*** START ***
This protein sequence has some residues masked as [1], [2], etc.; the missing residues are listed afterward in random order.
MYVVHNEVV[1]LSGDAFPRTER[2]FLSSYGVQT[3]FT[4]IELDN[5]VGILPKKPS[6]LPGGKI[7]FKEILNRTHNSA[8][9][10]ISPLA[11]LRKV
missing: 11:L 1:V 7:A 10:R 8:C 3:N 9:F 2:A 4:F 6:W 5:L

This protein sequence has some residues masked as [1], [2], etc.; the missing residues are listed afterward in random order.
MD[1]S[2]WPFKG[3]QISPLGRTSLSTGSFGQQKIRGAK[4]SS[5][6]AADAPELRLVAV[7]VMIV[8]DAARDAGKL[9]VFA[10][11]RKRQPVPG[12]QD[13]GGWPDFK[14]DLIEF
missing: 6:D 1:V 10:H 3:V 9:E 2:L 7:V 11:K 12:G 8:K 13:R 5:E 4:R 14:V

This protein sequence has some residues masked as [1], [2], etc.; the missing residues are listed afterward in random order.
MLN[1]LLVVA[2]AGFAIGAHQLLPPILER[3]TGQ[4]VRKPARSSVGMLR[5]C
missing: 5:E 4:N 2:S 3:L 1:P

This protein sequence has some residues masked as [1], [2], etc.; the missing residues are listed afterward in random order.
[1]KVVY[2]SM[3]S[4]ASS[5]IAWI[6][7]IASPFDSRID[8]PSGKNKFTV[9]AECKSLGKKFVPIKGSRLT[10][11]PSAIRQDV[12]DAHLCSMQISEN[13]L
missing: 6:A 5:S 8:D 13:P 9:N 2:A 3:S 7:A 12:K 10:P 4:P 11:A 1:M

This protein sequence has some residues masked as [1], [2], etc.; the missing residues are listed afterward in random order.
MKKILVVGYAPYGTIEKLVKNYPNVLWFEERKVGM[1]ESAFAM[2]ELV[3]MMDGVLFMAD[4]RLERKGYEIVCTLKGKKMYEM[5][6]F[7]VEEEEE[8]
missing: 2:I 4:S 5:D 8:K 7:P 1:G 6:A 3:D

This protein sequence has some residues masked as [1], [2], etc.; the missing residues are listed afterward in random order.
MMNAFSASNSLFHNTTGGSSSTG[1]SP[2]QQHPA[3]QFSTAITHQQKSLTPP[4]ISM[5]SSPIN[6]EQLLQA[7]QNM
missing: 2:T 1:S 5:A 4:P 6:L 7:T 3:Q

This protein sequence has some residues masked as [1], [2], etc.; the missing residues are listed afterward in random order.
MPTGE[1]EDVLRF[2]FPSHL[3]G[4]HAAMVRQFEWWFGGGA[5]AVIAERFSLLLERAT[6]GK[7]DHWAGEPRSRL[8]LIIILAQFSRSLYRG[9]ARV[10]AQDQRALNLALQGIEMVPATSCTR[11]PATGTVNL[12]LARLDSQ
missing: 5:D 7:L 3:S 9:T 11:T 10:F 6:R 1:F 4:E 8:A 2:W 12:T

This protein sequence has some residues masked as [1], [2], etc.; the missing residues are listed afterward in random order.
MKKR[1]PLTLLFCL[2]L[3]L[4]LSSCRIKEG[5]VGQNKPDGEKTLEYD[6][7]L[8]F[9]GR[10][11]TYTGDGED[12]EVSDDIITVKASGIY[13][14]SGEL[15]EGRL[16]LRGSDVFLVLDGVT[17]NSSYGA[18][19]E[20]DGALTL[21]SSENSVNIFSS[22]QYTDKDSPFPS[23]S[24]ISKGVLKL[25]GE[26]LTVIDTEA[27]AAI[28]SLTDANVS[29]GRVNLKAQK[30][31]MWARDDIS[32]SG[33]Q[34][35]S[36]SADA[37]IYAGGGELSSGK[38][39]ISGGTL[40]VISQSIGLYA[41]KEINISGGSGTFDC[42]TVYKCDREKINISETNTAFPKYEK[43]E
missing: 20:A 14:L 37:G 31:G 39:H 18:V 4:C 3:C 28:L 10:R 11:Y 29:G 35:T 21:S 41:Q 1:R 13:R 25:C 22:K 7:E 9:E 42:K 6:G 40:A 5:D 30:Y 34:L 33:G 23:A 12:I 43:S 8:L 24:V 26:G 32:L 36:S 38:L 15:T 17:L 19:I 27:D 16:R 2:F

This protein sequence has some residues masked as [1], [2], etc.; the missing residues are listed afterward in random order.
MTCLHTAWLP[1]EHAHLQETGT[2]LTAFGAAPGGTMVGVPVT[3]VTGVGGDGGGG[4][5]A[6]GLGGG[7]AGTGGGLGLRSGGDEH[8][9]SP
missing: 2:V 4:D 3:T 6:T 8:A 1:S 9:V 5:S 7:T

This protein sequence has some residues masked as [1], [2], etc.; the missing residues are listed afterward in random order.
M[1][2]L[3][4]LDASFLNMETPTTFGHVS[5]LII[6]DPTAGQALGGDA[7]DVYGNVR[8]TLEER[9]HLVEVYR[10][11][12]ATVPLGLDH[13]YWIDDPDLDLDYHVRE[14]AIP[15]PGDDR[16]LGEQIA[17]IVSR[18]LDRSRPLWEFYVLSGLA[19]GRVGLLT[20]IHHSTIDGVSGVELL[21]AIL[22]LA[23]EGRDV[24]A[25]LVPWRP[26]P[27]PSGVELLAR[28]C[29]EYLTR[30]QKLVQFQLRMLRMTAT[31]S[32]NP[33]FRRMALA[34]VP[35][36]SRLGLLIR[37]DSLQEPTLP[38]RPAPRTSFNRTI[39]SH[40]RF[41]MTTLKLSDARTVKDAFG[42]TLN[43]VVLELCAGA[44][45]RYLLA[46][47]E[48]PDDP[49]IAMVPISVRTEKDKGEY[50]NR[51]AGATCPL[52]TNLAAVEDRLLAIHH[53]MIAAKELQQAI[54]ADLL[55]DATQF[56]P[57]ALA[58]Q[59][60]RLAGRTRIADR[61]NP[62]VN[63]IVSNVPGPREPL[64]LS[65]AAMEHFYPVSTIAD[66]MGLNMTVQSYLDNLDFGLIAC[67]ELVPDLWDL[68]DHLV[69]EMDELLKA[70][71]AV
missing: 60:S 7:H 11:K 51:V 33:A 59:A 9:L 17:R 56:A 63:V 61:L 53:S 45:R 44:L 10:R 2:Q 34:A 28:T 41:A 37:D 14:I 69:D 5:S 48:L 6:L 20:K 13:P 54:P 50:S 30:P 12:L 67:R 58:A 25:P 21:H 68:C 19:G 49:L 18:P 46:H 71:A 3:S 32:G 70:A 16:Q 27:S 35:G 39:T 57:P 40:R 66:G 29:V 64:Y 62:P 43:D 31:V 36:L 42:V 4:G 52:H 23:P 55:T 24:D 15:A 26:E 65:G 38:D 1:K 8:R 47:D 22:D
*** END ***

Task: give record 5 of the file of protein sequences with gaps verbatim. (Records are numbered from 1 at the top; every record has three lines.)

This protein sequence has some residues masked as [1], [2], etc.; the missing residues are listed afterward in random order.
MKKILVVGYAPYGTIEKLVKNYPNVLWFEERKVGM[1]ESAFAM[2]ELV[3]MMDGVLFMAD[4]RLERKGYEIVCTLKGKKMYEM[5][6]F[7]VEEEEE[8]
missing: 2:I 4:S 5:D 8:K 7:P 1:G 6:A 3:D